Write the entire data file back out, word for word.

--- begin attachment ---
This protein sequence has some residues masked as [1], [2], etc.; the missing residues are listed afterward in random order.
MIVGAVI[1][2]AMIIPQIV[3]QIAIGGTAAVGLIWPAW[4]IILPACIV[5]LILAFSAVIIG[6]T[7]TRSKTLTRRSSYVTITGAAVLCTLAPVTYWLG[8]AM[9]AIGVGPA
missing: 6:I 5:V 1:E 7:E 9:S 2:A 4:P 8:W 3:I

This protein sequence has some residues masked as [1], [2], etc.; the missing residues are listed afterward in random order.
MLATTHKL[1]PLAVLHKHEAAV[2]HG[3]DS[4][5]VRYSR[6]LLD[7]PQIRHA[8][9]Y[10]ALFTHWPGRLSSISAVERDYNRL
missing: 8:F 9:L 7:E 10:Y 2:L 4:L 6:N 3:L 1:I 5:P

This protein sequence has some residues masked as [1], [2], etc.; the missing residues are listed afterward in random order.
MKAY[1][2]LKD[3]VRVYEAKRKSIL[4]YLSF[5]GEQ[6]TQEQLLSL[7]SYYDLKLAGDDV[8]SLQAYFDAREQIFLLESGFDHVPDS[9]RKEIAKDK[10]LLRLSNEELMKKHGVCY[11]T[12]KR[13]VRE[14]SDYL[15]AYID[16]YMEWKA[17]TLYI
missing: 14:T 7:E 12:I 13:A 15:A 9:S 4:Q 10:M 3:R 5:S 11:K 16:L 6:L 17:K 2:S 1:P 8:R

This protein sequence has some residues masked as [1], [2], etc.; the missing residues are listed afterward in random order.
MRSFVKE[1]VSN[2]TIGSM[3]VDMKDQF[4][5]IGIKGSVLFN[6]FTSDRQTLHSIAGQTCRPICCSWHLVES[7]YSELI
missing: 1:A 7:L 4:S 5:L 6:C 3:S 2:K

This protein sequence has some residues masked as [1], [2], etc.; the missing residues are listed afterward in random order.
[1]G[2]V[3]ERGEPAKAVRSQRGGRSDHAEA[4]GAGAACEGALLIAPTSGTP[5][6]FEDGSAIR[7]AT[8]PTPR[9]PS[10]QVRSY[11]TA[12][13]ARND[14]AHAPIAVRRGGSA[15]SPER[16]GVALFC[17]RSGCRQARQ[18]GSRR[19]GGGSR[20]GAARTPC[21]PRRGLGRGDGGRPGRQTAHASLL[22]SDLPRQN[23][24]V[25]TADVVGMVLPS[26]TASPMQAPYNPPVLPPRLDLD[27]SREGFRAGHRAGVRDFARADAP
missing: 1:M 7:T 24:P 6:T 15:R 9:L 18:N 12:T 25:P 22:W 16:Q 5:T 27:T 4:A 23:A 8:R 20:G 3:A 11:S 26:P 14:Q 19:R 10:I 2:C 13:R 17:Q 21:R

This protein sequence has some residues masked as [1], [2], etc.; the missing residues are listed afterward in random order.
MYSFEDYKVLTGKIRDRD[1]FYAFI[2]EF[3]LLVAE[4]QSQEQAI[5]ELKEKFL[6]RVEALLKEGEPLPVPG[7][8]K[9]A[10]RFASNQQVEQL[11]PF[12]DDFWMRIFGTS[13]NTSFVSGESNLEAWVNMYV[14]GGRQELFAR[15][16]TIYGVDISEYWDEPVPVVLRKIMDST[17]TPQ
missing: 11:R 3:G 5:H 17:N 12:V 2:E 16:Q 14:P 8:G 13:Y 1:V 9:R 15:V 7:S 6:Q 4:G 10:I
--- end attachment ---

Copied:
This protein sequence has some residues masked as [1], [2], etc.; the missing residues are listed afterward in random order.
MIVGAVI[1][2]AMIIPQIV[3]QIAIGGTAAVGLIWPAW[4]IILPACIV[5]LILAFSAVIIG[6]T[7]TRSKTLTRRSSYVTITGAAVLCTLAPVTYWLG[8]AM[9]AIGVGPA
missing: 6:I 5:V 1:E 7:E 9:S 2:A 4:P 8:W 3:I

This protein sequence has some residues masked as [1], [2], etc.; the missing residues are listed afterward in random order.
MLATTHKL[1]PLAVLHKHEAAV[2]HG[3]DS[4][5]VRYSR[6]LLD[7]PQIRHA[8][9]Y[10]ALFTHWPGRLSSISAVERDYNRL
missing: 8:F 9:L 7:E 10:Y 2:L 4:L 6:N 3:L 1:I 5:P

This protein sequence has some residues masked as [1], [2], etc.; the missing residues are listed afterward in random order.
MKAY[1][2]LKD[3]VRVYEAKRKSIL[4]YLSF[5]GEQ[6]TQEQLLSL[7]SYYDLKLAGDDV[8]SLQAYFDAREQIFLLESGFDHVPDS[9]RKEIAKDK[10]LLRLSNEELMKKHGVCY[11]T[12]KR[13]VRE[14]SDYL[15]AYID[16]YMEWKA[17]TLYI
missing: 14:T 7:E 12:I 13:A 15:A 9:S 4:Q 10:M 3:R 5:S 11:K 16:L 6:L 17:K 2:S 1:P 8:R

This protein sequence has some residues masked as [1], [2], etc.; the missing residues are listed afterward in random order.
MRSFVKE[1]VSN[2]TIGSM[3]VDMKDQF[4][5]IGIKGSVLFN[6]FTSDRQTLHSIAGQTCRPICCSWHLVES[7]YSELI
missing: 1:A 7:L 4:S 5:L 6:C 3:S 2:K

This protein sequence has some residues masked as [1], [2], etc.; the missing residues are listed afterward in random order.
[1]G[2]V[3]ERGEPAKAVRSQRGGRSDHAEA[4]GAGAACEGALLIAPTSGTP[5][6]FEDGSAIR[7]AT[8]PTPR[9]PS[10]QVRSY[11]TA[12][13]ARND[14]AHAPIAVRRGGSA[15]SPER[16]GVALFC[17]RSGCRQARQ[18]GSRR[19]GGGSR[20]GAARTPC[21]PRRGLGRGDGGRPGRQTAHASLL[22]SDLPRQN[23][24]V[25]TADVVGMVLPS[26]TASPMQAPYNPPVLPPRLDLD[27]SREGFRAGHRAGVRDFARADAP
missing: 1:M 7:T 24:P 6:T 15:R 9:L 18:N 12:T 25:P 22:W 16:Q 5:T 27:T 4:A 23:A 8:R 20:G 3:A 11:S 26:P 14:Q 19:R 10:I 2:C 13:R 17:Q 21:R

This protein sequence has some residues masked as [1], [2], etc.; the missing residues are listed afterward in random order.
MYSFEDYKVLTGKIRDRD[1]FYAFI[2]EF[3]LLVAE[4]QSQEQAI[5]ELKEKFL[6]RVEALLKEGEPLPVPG[7][8]K[9]A[10]RFASNQQVEQL[11]PF[12]DDFWMRIFGTS[13]NTSFVSGESNLEAWVNMYV[14]GGRQELFAR[15][16]TIYGVDISEYWDEPVPVVLRKIMDST[17]TPQ
missing: 11:R 3:G 5:H 17:N 12:V 2:E 16:Q 14:P 8:G 13:Y 1:V 9:R 15:V 7:S 6:Q 4:G 10:I